Reading 2 - CV 2010


Read the following article about happiness. Then decide if the statements below are true or false according to the text, and put a cross (x) in the corresponding column. The first one has been done for you as an example. (8 x 1 = 8 marks)

 

To be or not to be... happy

Last year was difficult for many of us, and 2010 is unlikely to be very different. So much so that the Department of Health has launched a stress-busting Credit Crunch helpline to ‘offer practical advice, guide you to useful online resources and put you in touch with other people who can help’. What impact the helpline will have on the mental wellbeing of the nation remains to be seen, but I am not overly optimistic. This year I would like to suggest that you don’t worry too much about your physical health, and concentrate instead on being happier. So, with that in mind, here are five tips for a happier 2010.

Change your routine. Although many people find routines comforting, it is good to add variety. This may be as simple as going somewhere different on holiday, buying your clothes from a new shop or getting your hair cut by another stylist. Or try a new activity that you wouldn’t normally consider. Have you ever driven a racing car, ridden a horse, been to the opera, tried salsa or ballroom dancing, learnt how to paint or taken music lessons? Not your cup of tea? Don’t you believe it — give it a go and you may be pleasantly surprised.

Don’t be too self-conscious. It is only natural to be concerned about how others perceive us, but they are rarely as interested as we think. You may be all too aware that you are having a bad hair day, that you have a spot on your chin or a ladder in your tights, but everyone else is probably too busy worrying about their own imperfections to notice yours. Don’t blow them out of proportion.

Control your anger. One person in three surveyed by the Mental Health Foundation knows someone inclined to angry outbursts. It is essential to learn some basic techniques to control your temper. You can ask The British Association of Anger Management about taking part in one of its courses.

Don’t criticise. Constructive criticism may be helpful, but in my experience well-directed applause works even better. Parents soon learn that a carrot works better than a stick, but we seem unwilling to transfer this knowledge to other aspects of our lives, like friends or work. Try it for a week and see what happens.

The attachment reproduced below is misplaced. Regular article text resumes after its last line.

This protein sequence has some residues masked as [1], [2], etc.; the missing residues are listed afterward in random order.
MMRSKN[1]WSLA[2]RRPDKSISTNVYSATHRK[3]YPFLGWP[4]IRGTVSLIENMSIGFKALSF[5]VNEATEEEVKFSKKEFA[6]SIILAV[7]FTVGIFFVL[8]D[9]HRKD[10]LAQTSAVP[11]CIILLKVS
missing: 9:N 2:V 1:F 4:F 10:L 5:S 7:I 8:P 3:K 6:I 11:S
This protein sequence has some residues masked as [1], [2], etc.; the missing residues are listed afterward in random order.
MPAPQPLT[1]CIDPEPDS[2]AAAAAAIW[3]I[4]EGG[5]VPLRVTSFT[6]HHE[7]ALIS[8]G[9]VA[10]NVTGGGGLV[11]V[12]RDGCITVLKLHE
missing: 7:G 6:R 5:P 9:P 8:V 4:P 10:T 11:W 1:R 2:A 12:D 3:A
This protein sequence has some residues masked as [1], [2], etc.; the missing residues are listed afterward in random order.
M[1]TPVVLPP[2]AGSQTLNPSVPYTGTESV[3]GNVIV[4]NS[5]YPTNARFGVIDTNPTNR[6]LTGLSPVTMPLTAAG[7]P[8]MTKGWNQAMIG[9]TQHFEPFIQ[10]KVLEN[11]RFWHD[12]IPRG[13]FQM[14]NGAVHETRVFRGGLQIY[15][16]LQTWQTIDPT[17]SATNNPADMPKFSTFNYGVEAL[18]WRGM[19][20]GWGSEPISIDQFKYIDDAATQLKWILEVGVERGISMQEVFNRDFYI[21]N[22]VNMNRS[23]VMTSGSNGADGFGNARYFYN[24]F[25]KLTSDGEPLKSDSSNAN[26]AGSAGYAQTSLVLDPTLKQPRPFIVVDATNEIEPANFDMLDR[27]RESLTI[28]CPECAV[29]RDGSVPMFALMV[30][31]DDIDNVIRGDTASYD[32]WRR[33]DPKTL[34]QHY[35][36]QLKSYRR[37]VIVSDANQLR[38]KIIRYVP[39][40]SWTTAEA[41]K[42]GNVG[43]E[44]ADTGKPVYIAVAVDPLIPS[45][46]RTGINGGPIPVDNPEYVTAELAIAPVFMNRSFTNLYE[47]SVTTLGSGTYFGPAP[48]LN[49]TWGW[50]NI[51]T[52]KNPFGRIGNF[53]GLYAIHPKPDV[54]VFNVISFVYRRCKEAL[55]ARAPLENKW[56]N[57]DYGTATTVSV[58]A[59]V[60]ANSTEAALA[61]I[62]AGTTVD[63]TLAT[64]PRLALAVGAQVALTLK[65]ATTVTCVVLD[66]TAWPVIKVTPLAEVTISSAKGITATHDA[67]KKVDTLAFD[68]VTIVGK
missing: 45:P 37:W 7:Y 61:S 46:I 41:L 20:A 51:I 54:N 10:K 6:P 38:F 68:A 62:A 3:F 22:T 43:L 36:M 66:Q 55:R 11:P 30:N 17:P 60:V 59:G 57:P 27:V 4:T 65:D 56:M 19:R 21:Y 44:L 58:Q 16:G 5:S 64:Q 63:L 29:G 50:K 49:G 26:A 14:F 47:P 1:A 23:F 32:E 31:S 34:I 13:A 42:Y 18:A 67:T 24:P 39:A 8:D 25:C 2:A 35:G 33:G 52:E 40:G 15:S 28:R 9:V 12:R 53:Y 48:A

Buy a comfortable bed. If you already have a good bed, you will understand the benefits. If you are still sleeping on the £99 bed that you bought when you were first married, you won’t know what you are missing. Suffice to say that a good bed is the key to a decent night’s sleep, and a proper night’s sleep is the foundation upon which your mood the following day is likely to be based.

Adapted from: www.time.com

True-False Questions
Read the statements below and decide whether they are true or false according to the text.


According to the author, 2010 won’t probably be easy.

Verdadero Falso


Monotony is always bad.

Verdadero Falso


We have a clear idea of the effect the helpline will have

Verdadero Falso


You might be wrong about the activities you think you can enjoy.

Verdadero Falso


We tend to exaggerate how much other people notice our imperfections.

Verdadero Falso


The author says we should concentrate on other people’s defects.

Verdadero Falso


One person out of three loses their temper easily.

Verdadero Falso


You should praise adults as well as children.

Verdadero Falso


People who don’t sleep in a good bed are perfectly aware of the advantages of having one.

Verdadero Falso